On 5 August 2022, following checks by the independent Authority for Communication Security and Privacy (ADAE), it was revealed that in September 2021 the National Intelligence Service lifted the communications privacy of MEP and later PASOK President Nikos Androulakis for a period of three months, citing national security reasons.
Constitutional and public law professors, including the former Deputy Prime Minister, now Professor of Constitutional Law of the Aristotle University of Thessaloniki, Evangelos Venizelos, has argued that the lifting of the privacy of the communications of an MP or MEP is illegal.
In a speech on August 8, Mitsotakis characterised the surveillance of Androulakis as ‘a mistake’ that ‘should not have happened,’ however, the prime minister defended the legality of the surveillance.
These revelations follow the discovery that the politician’s phone had also been targeted with the Predator malware in September 2021, the same time period in which he was targeted by the National intelligence Service.
Predator is a powerful surveillance tool, allowing its operator full and permanent access to the target device. It enables the extraction of important information such as passcodes, files, photos, contacts and web browsing history, and can take screenshots. The operator can also activate the device’s microphone and camera, making it possible to monitor any activity through or near the device, such as conversations taking place in the same room as the device.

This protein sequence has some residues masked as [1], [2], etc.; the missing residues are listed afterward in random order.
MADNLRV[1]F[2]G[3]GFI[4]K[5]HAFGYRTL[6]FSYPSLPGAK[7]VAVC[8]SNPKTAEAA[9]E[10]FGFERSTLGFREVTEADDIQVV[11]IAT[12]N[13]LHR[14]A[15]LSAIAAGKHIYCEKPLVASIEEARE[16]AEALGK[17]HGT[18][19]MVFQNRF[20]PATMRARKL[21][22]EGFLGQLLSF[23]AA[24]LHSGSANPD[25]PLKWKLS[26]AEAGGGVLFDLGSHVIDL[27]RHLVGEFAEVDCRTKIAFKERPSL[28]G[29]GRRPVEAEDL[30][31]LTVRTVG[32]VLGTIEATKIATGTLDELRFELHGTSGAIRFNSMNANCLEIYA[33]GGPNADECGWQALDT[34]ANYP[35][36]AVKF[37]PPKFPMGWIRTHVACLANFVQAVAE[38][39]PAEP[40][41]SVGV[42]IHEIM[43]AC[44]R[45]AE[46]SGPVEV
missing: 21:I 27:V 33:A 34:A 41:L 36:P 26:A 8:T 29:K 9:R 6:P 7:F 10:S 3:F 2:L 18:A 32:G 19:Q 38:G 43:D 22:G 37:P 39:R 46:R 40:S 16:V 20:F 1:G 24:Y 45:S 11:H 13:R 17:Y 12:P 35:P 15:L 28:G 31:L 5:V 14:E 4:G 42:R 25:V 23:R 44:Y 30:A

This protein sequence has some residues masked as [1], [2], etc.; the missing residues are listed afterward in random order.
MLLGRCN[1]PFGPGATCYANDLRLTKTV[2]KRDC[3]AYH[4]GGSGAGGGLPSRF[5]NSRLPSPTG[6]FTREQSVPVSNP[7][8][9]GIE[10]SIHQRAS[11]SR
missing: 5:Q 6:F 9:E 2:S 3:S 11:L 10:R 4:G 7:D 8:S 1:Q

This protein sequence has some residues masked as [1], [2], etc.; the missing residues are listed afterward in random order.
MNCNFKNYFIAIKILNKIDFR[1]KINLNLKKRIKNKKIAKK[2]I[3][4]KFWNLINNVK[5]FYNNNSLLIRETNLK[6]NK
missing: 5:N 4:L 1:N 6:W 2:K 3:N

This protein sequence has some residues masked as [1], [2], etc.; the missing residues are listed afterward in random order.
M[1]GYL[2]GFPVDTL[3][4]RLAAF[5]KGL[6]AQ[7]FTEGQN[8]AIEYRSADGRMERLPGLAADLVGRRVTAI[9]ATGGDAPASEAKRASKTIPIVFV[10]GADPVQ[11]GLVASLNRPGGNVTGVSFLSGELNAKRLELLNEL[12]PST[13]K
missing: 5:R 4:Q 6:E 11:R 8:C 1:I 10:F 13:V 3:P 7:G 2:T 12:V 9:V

Following New Democracy’s victory in the 2019 elections, the Prime Minister brought the Intelligence Service under the direct supervision of the Prime Minister’s office. The Prime Minister’s nephew, Gregory Dimitriadis, was placed as the Prime Minister’s Secretary General and the political head of the National Intelligence Service.
The use of illegal surveillance mechanisms, in violation of the Constitution, against both politicians and journalists raises issues not only around the rule of law, but also around the freedom of the press and the proper functioning of democracy.
It should be noted that the Greek government has denied any involvement on the part of the Greek authorities with the use of Predator or any other malware, though the identity of any third party using it has yet to be determined.
Although Article 19 of the Constitution guarantees the absolute inviolability of the confidentiality of communications, MEP and opposition party leader Nikos Androulakis was surveilled by the National Intelligence Service, raising serious issues with democracy and the rule of law in Greece.
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